The Hebridean Whale Trail, first of its kind in the UK, is a unique initiative connecting more than 30 top places offering opportunities for land-based sightings of whales, dolphins and porpoises, or showcasing important whale heritage sites that reveal the history of people’s relationships with whales in these communities.
Bottlenose dolphin in Tobermory harbour
Basking sharks, seals and other wildlife may also be seen from the trail, which features 33 sites across the Hebridean archipelago and along Scotland’s west coast, from the Clyde to Cape Wrath and St Kilda. These include lighthouses at the Butt of Lewis on the Isle of Lewis, Eilean Glas on the Isle of Scalpay, the UK mainland’s most westerly point at Ardnamurchan Lighthouse, beaches at Clachtoll in the Highlands and Huisinis on the Isle of Harris and harbours at Tobermory and Ullapool.
The trail ranges from easily accessible attractions such as the Hebridean Whale Trail Centre in Tobermory to remote and wild destinations such as the Oa on Islay.
“Scotland’s west coast is one of Europe’s best places to catch sight of whales, dolphins and porpoises from land and you may see bottlenose and common dolphins, harbour porpoise, minke whales and killer whales,” said Karl Stevens, Hebridean Whale Trail Manager. “We want people from all walks of life to visit the Hebridean Whale Trail and enjoy exploring the region’s unique nature, culture and history and be inspired to support marine conservation.”
The aims are also to boost the local economy and support communities through sustainable eco-tourism, provide educational opportunities and improve connections between coastal areas.
David Adams McGilp, VisitScotland Regional Director said, “Scotland’s Hebrides offer captivating views, endless beaches, ancient history, the finest fresh food and wonderful wildlife. The Hebridean Whale Trail is a clever initiative which presents visitors with an unrivalled opportunity to explore the best of Scotland’s marine wildlife and seascapes. The launch of this new trail is particularly apt as we prepare for the Year of Coasts and Waters 2020, a year-long programme of events and activities. It’s particularly pleasing that the trail is a conservation-based tourism product, as a key focus of the themed year will be celebrating and protecting Scotland’s beautiful natural environment.”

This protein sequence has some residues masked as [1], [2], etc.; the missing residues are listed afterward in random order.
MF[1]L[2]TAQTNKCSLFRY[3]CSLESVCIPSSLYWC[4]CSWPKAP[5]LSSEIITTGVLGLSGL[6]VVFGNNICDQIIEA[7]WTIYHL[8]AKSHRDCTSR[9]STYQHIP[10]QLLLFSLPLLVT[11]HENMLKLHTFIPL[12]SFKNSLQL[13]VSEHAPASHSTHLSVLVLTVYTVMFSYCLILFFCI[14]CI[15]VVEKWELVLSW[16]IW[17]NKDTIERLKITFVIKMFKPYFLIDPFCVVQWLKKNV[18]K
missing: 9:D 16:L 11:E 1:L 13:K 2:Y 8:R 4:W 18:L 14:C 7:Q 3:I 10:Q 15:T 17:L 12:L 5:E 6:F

The trail’s website includes routes, transport options and site details. On-site interpretation at key locations will explain which species of cetaceans might be seen. Across the trail there will be many opportunities for visitors and residents to get involved in marine conservation activities, including joining volunteers to watch, identify and record marine wildlife from land or the ferries which connect the sites, as well as discovering more about Scotland’s seas from experts at a range of visitor centres.
“The trail encourages accessible, low-impact whale-watching from land, which for many is a completely new way of thinking about viewing marine wildlife. Scotland’s west coast is dotted with stunning places where you can quietly watch whales, dolphins and other wildlife going about their business from a clifftop or harbour,” said Alison Lomax, Director of the Hebridean Whale and Dolphin Trust. “Ultimately we want people to experience the thrill of watching a fin breaking the surface in the distance and the challenge of identifying which type of whale they’ve seen, sharing that experience with others and learning about the threats these animals face in our seas”
While sightings of cetaceans can never be guaranteed, the Hebridean seas are exceptionally rich in wildlife. More than a quarter of the world’s whale and dolphin species have been recorded in the region including many national and international conservation priority species.
The Hebridean Whale and Dolphin Trust is based on the Isle of Mull and has been taking action for the conservation of cetaceans off western Scotland for over two decades.
Blue Cross Week, 7–13 October - seven days when you can join forces with pet lovers nationwide to raise vital funds for pets in need and change lives.
Take the advantage of Blue Cross Week to do something new or show off some skills. Go bungy jumping, cycle coast-to-coast or organise afternoon tea for your neighbours. Whatever you want to do, Blue Cross Week is the perfect time to do it.
Every year, The Blue Cross helps thousands of pets, whether they need a new home or veterinary care. But they can’t do it without the help of the general public, so whatever you choose to do this Blue Cross Week, you’ll be doing something magical for the animals in their care.
Click HERE for your free fundraising pack
I'm Gilly, award winning journalist, travel writer and author of 11 books. My byline appears in national and regional newspapers and magazines. See website gillypickup.co.uk